(7) Some genuinely testable theories, when found to be false, are still upheld by their admirers-for example by introducing ad hoc some auxiliary assumption, or by re-interpreting theory ad hoc in such a way that it escapes refutation. Such a procedure is always possible, but it rescues the theory from refutation only at the price of destroying, or at least lowering, its scientific status. (I later described such a rescuing operation as a "conventionalist twist" or a "conventionalist stratagem. ")

One can sum up all this by saying that the criterion of the scientific status of a theory is its falsifiability, or refutability, or testability.

The full document is here.

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How easy it would be to live in England, if only one did not love her. - G.K. Chesterton

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Barnabas62
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Faithful Sheepdog

I would have preferred to let the issue drop, but you have asked me a question. I found your post confused because you had shifted your ground. I found it confusing because I no longer know what ground you are standing on. Let me recap

1. I observed that the Wedge Strategy was devastating. You replied that I should not mistake a PR strategy for the serious underlying scientific issues.
2. I countered by questioning the need for any PR strategy, given that the aim was the publication of scientific ideas and put forward some classic arguments (later repeated by Callan) about the correct approach to this issue.
3. You described my post as naïve and referred to your time in the nuclear power industry as an illustration that it was normal for scientists to have a PR strategy. This struck me as a confused and confusing shift of ground. The use of nuclear technology is controversial, subject to misrepresentation by pressure groups and it is perfectly sensible for the industry to invest in PR. That does not apply, in general, to the issues of pure science which are the chief domain of ID arguments.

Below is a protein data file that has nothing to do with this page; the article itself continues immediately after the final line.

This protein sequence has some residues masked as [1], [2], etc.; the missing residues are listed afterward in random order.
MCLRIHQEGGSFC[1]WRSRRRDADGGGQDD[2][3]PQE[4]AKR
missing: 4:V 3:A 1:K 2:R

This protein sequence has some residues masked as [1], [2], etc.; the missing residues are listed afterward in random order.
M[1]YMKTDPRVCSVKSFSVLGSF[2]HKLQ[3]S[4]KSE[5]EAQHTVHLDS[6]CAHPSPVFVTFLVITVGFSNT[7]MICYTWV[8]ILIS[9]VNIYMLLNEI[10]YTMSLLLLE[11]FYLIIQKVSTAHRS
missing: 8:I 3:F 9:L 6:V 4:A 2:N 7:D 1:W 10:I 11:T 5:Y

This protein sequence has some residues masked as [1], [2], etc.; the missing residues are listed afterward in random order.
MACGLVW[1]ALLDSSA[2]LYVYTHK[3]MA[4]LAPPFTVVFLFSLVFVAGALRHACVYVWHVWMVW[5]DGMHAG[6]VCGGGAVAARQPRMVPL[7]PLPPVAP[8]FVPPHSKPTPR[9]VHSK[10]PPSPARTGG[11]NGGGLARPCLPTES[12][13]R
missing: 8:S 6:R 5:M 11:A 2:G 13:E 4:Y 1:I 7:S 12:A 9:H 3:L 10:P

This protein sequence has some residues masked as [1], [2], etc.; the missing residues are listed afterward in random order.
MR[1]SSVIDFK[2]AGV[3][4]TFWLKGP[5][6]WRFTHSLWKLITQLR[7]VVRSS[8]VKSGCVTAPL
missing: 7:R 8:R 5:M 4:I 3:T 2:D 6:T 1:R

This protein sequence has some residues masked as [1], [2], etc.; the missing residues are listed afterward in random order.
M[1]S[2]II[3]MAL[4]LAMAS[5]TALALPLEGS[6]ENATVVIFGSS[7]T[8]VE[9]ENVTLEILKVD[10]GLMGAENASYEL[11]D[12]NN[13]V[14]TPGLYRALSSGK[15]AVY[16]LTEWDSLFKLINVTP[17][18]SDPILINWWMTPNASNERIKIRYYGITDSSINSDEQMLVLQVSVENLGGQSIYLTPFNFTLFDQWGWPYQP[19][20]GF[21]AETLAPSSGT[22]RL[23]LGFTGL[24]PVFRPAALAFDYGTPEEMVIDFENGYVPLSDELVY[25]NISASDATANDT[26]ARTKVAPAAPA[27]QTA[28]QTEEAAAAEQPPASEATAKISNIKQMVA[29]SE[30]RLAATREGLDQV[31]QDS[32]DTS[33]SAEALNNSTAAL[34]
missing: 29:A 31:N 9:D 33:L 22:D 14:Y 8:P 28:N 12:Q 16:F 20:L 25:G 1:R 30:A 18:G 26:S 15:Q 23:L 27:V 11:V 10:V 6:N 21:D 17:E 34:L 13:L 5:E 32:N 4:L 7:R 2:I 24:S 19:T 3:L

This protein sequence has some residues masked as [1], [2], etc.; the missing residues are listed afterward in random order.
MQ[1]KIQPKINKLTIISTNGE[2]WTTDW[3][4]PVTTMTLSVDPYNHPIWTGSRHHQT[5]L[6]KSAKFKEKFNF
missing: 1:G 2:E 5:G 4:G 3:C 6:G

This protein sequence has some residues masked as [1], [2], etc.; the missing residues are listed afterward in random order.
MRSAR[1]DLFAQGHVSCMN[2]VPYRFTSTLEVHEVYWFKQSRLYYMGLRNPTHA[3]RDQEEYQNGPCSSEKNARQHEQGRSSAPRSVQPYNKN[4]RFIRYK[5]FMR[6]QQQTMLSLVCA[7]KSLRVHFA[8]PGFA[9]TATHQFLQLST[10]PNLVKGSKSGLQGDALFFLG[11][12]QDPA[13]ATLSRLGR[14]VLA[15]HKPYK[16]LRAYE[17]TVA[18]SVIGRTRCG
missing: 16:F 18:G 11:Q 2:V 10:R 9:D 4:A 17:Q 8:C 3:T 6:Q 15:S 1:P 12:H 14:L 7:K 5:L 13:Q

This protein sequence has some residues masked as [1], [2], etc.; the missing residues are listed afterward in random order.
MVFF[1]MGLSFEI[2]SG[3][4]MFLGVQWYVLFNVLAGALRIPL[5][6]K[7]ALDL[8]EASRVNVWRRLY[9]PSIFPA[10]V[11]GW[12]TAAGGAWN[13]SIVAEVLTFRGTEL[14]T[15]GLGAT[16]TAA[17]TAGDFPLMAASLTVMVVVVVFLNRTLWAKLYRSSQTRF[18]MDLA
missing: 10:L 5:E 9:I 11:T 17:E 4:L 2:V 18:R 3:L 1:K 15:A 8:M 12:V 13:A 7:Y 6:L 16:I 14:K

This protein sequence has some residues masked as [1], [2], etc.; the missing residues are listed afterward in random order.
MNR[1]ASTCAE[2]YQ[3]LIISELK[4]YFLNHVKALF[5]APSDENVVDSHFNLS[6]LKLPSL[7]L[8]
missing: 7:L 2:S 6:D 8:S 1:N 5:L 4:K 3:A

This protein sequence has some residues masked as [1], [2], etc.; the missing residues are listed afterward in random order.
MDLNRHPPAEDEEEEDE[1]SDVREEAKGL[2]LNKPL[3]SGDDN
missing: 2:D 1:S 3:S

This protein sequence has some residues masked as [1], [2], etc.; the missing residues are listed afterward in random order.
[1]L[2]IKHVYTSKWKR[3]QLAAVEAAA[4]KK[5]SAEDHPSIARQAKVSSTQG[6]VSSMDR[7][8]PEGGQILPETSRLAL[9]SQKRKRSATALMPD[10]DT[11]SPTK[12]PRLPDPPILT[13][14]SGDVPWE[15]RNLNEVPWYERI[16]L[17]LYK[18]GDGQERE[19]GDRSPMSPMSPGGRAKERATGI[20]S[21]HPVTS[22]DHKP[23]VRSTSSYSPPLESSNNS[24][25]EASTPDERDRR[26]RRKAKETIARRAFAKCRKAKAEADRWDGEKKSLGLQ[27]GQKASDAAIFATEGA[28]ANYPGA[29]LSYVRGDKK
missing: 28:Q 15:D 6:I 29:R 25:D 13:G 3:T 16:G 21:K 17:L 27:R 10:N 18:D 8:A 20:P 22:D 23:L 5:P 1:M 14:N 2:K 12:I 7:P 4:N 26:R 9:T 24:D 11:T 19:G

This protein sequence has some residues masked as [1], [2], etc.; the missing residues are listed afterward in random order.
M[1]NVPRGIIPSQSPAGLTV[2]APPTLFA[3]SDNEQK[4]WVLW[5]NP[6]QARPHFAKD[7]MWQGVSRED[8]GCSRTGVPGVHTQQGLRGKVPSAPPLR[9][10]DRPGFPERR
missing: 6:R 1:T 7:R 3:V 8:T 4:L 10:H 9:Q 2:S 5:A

4. I observed that the PR strategy in the nuclear industry is concerned primarily with application and asserted the confusion in your post (which I have now explained from my POV).

After reading your latest post, I wonder if you are aware of your tendency to shift your ground, since you have now done so again.

Let me cut this Gordian Knot. You have not answered Callan’s point, my point, Karl’s point about the proper promotion and testing of scientific ideas. You have simply evaded all of us.

Although I am not a practising scientist, I studied Chemistry at University before a career switch into IT. My understanding of the scientific method was formed by my studies and subsequently reinforced/refreshed by reading Popper. I am very happy to admit to being out of touch with the current social/economic pressures on research scientists, which may very well distort the purity of the processes. They have never been pure in practice – that is common ground. I also thought it was common ground that the world views and prejudices of researchers did not matter a row of beans. You can have whatever daft philosophical/religious/social ideas you like on these issues but if your science is good and your results replicable, testable and falsifiable, then you add soundly to understanding. That, essentially, is where I am coming from on this issue and, so far as I can tell, so is Callan and so is Karl.

So, when you are up to it, perhaps you can address the following question? Why should some ID proponents require a Wedge Strategy in the form stated?

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Who is it that you seek? How then shall we live? How shall we sing the Lord's song in a strange land?

Posts: 21397 | From: Norfolk UK | Registered: Feb 2005  |  IP: Logged
ken
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quote:
Originally posted by Barnabas62:
I also thought it was common ground that the world views and prejudices of researchers did not matter a row of beans. You can have whatever daft philosophical/religious/social ideas you like on these issues but if your science is good and your results replicable, testable and falsifiable, then you add soundly to understanding.

I don't think that is common ground. Most people, I would have thought, would allow that the biases of researchers did influence the theories and models they developed.

--------------------
Ken

L’amor che move il sole e l’altre stelle.